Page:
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IPL 2021 – BCCI keeps Hyderabad in contingency plans because of Covid-19 surge

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Board confident of sticking to schedule despite possibility of lockdown in Maharashtra

The BCCI is keeping a close eye on the growing number of Covid-19 cases in India, especially in Mumbai, but remains confident that it will be able to conduct the IPL as scheduled, starting in less than a week’s time. At the same time, Hyderabad has emerged as a back-up venue option, should one or more of the six designated host cities not be able to hold their matches.

The month of March has brought a rapid resurgence of Covid-19 in India, which the Maharashtra chief minister has acknowledged as a “second wave” that is “more severe than the previous one”. The state of Maharashtra – of which Mumbai is a part – is on the verge of a lockdown.

“Today, I am giving an indication for a complete lockdown, but not announcing it formally,” the Maharashtra chief minister Uddhav Thackeray said. “If things do not improve visibly in a couple of days and if no other solution is found, we will have to announce another lockdown like it is being done globally.”

However, the BCCI has the state’s assurance that the development shouldn’t affect the IPL bubbles. The matches are meant to be held in a bubble without any crowds. All of the four teams who will start their IPL 2021 campaigns in Mumbai – Chennai Super Kings, Delhi Capitals, Punjab Kings and Rajasthan Royals – are staying at exclusive accommodations, and don’t come in contact with anyone outside the bubble.

Franchises that ESPNcricinfo contacted said they haven’t yet been spoken to about a move to Hyderabad, and remained confident that the matches would go on as scheduled. Chennai, Bangalore, Delhi, Kolkata and Ahmedabad are the other five venues.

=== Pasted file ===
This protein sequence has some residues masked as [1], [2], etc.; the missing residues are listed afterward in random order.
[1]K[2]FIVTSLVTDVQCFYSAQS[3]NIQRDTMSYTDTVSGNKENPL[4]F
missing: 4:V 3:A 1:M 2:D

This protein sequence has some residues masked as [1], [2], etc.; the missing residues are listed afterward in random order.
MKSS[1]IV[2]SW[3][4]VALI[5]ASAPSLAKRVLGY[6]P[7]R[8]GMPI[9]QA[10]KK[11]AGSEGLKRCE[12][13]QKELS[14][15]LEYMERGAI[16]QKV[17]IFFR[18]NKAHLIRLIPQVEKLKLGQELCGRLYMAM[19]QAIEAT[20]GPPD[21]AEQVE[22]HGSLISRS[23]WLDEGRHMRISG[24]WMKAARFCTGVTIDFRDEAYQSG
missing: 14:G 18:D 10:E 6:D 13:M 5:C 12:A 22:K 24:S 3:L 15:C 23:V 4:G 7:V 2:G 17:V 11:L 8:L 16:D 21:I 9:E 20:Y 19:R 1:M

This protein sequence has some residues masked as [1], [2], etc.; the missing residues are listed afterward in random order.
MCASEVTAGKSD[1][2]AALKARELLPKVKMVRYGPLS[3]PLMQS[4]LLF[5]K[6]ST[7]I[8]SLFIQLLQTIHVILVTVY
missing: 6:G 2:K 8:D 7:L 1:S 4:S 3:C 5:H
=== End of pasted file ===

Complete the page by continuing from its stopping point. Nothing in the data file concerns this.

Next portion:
Despite the assurances, though, there is a sense of uncertainty. It is understood that a few members of the groundstaff at Mumbai’s Wankhede Stadium have tested positive for Covid-19. Such developments can potentially test the sanctity of bubbles.

The Mumbai Cricket Association (MCA), though, is confident that the matches will not be moved out because they are being played in a bio-secure environment. A senior MCA official told ESPNcricinfo that they understand the alarm among the people, but that is also partly because the state government has been aggressive with the testing. The MCA has not received any intimation from the government that the lockdown, if it is put in place, will have any impact on the matches in Mumbai.

The staff on-site, meanwhile, is being tested every two days. Two of those who tested positive have already returned negative results. The entire staff is staying in the Garware Pavilion clubhouse, which is part of the stadium. Those who tested positive have been sent into isolation, and will return into the bubble only after testing negative.

India recorded 89,129 new cases of Covid-19 on April 2. With 658,909 active cases, India is the fifth-worst-hit country in the world at the moment. And Maharashtra, Karnataka and Tamil Nadu, three of the six host states, are three of the five worst-hit states in India.



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Hanuma Vihari’s network of volunteers helps out during ‘unthinkable’ Covid-19 crisis

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Vihari has used his Twitter handle to amplify appeals apart from creating a network of volunteers to help people

For India batter Hanuma Vihari, the biggest satisfaction these days comes from being able to arrange a hospital bed or an oxygen cylinder for Covid-19 patients through his network of friends.

While a number of premier Indian cricketers have helped out in various ways, Vihari, while playing for Warwickshire, created a team of around 100 volunteers – comprising friends and followers from across Andhra Pradesh, Telangana and Karnataka – who have reached people with plasma and oxygen cylinders, while also arranging food and hospital beds for patients.